“What do you mean, you don’t do nothing if you get beat by five runs.”
I start to laugh. It’s annoying to interview someone who gives you no information, but giving no information is harder to pull off than it looks, and I do admire excellence, no matter what its form. “Okay, you have your first big-league manager’s job. You’re fired the next year. But having been a major league manager once, odds are you’ll get another baseball job and another one and another one and another one, no matter how many times you get fired. Is the toughest part getting that first job?”
“I would say the first one is getting your first chance.” Zimmer makes a heartless chuckle. “Then from there on, maybe somebody wants you and maybe somebody doesn’t.”
“How is working your way up from minor leagues to the major leagues as a manager different from working your way up from single A to major leagues as a player?”
“Well, when you’re in the minor leagues as a player, they’ll tell you in a hurry if you have a chance to get to the big leagues. It won’t take too long for them to spot it. But nobody’s perfect. You might think a guy who’s played two years in the minor leagues can’t play. Two years later he might be an All-Star in the majors. Nobody’s perfect in this game. You make mistakes. The guys who survive are the guys who make the least mistakes.”
I wonder how many times he’s said that. “At least, as a ballplayer you can say, ‘Well, I hit .280; that’s my stat. I hit 40 home runs; they’re mine.’ But as a manager, how would an outside observer tell if you were any good?”
“Other people decide that.”
“Based on what?”
“Well, the best example I can give you, one of the best managers and baseball people I’ve ever been around was Gene Mauch.” Mauch was born November 18, 1925, played shortstop, second base for nine seasons with the Brooklyn Dodgers, Pittsburgh Pirates, Chicago Cubs, Boston Braves, St. Louis Cardinals, and Boston Red Sox. Last game was September 28, 1957. Career batting average of .239; never played more than 72 games in one season. Took his first big-league managing job in 1960, managed all or part of 27 seasons for Philadelphia, Montreal, Minnesota, and the California Angels, finishing with a 1902-win, 2037-loss record. Never made it to the World Series.
Zimmer continues, “People say to me, when I make that statement, ‘What the hell has he ever won?’ Well, you don’t manage all those years in the big leagues by being a dummy. He must have been doing something right. Which means you don’t have to win championships to be a good manager. A manager can’t hit and he can’t pitch. You have to have a little baseball sense to be able to say, ‘This guy is a bad manager, a good manager, or a middle-of-the-road guy.’ What that is, is somebody’s opinion.”
Time to wrap it up. “How has baseball changed since you signed with the Brooklyn Dodgers in 1949?”
“Guaranteed contracts,” Zimmer says. “A guy gets a three-year guaranteed contract. If you’re the manager and this guy is giving you a hard time, what are you going to do with him? If you don’t trade him, he’s gonna be there three years. He’s got a contract.”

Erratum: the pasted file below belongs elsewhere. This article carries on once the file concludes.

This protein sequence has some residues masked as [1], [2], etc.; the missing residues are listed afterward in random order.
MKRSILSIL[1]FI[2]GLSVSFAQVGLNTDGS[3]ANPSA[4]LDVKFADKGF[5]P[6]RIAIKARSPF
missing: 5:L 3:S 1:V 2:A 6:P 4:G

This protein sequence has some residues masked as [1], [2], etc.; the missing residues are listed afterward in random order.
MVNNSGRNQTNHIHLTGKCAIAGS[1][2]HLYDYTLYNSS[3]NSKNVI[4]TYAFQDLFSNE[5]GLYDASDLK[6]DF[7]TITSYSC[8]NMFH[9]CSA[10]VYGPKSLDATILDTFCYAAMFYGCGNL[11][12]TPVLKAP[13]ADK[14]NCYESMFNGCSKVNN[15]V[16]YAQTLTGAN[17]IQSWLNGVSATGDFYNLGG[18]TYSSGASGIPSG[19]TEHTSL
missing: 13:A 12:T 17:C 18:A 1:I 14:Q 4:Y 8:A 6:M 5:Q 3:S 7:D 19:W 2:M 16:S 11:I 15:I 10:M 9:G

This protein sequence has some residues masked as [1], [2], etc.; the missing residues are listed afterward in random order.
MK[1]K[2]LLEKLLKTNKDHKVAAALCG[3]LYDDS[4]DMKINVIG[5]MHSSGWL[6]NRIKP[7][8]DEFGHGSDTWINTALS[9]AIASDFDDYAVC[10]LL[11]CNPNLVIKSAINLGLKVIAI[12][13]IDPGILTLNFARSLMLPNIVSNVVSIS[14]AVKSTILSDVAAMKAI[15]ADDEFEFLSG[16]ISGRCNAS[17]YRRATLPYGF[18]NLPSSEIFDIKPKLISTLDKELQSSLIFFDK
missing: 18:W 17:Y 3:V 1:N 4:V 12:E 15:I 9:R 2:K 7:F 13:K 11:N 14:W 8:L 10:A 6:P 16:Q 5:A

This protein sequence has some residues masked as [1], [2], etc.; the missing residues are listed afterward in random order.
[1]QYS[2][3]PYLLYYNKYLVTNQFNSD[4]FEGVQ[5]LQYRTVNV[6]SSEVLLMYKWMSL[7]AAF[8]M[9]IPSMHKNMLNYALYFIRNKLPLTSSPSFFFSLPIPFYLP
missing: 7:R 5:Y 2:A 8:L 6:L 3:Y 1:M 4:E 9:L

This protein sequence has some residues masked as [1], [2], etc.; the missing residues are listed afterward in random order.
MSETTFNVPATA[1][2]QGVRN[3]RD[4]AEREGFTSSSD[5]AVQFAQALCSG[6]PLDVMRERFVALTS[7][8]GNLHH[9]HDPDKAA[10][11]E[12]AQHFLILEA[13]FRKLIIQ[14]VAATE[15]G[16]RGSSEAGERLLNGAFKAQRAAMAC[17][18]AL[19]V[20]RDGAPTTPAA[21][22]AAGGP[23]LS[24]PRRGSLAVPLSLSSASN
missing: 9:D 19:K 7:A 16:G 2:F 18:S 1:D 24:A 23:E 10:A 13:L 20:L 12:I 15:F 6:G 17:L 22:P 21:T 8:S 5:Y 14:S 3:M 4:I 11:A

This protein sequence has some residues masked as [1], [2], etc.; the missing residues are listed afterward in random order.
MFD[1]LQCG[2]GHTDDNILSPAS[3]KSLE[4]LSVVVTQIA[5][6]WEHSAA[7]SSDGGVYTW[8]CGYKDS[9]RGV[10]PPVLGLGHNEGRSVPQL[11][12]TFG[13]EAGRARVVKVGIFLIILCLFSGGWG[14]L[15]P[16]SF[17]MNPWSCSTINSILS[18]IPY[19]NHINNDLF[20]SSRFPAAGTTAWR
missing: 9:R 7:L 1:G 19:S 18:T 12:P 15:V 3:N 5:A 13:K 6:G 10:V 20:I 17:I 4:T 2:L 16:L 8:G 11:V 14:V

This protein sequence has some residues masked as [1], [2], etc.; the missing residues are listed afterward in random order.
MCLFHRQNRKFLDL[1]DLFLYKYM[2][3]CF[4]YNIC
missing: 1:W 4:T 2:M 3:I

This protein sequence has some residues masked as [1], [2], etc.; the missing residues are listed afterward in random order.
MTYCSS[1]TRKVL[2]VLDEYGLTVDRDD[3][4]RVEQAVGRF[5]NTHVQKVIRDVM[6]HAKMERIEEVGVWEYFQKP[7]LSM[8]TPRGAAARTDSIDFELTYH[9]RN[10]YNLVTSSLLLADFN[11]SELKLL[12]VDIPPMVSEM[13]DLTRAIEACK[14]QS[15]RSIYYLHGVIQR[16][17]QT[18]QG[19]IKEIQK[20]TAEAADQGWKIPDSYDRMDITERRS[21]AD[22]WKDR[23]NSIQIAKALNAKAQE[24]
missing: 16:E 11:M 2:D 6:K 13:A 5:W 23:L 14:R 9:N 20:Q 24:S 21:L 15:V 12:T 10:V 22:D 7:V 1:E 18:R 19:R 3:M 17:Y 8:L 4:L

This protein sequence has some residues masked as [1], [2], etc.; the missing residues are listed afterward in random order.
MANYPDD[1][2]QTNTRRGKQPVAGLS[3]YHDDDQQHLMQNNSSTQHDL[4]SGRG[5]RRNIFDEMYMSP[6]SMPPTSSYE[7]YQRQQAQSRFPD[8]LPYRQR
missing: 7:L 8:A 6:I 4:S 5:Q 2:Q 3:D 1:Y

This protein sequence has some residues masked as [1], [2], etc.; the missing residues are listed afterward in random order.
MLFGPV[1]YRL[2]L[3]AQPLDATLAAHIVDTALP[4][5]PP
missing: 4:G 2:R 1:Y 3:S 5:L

“What do you do with him?”
Zimmer laughs. “There ain’t a lot you can do. You hope you don’t have a problem. Used to be, years ago, you had to bust your rear end and play as hard as you can play throughout the year in order to get a contract for next year. That part of the game has changed. I don’t mean they don’t play hard, but if a guy doesn’t want to play hard, it’s, ‘I’m sitting here with a three-year contract. I don’t have to bust my rear end.’ ”
“I was talking to…”
“By the way, let me ask you a question. How did you get my number?”
“Internet. Four clicks.”
“I got an unlisted number and it means nothing, huh?
“No, no, it doesn’t mean anything.” Silence. I ask, “What were the one or two or three most enjoyable jobs you’ve had in 55 years of professional baseball?”
“Well, managing the Cubs to an Eastern Division Championship was one of the most gratifying jobs I had, because we won. There is nothing like winning. [Zimmer managed the Chicago Cubs in 1988, ’89, ’90, and part of ’91.] I had a good club in Boston [1976, ’77, ’78, ’79, and ’80]. We won a ton of games, but we never won a championship. But in Boston, everybody in the world knew we had a good team and would wind up either first or second. If we won, it wouldn’t be that big a deal, because you’re supposed to win. With the Cubs, in 1989, I was the manager, and every sportswriter, every broadcaster picked the Cubs to finish last. And if I’d been a sportswriter, I’d have picked them last too. I think we won about 7 games and lost 20-some games in spring training, and it wasn’t very pretty coming out of Arizona.
“And all of a sudden, the same guys, after 35 games, were 17 and 18, and I was tickled to death. And before we knew it, it was All-Star break, and we were within three games of first place. To win the Eastern Division Championship in ’89 with that particular team was a tremendous thing for me, the city of Chicago, and the guys who played on that team.”
“A bit of magic?”
“That’s right. You hit it about on the head. A manager can call for a hit and run, he can call for bunts and double steals and this and that, and it’s like anything, you get in good streaks for maybe two weeks and all of a sudden everything goes sour, so you back off. We had a year, everything we called for, the players executed…unbelievable what those guys did on that club.”
Well, what the hell, why not ask a question with a little meat on it. “What about the use of steroids in baseball?”
“I don’t discuss that, pal.”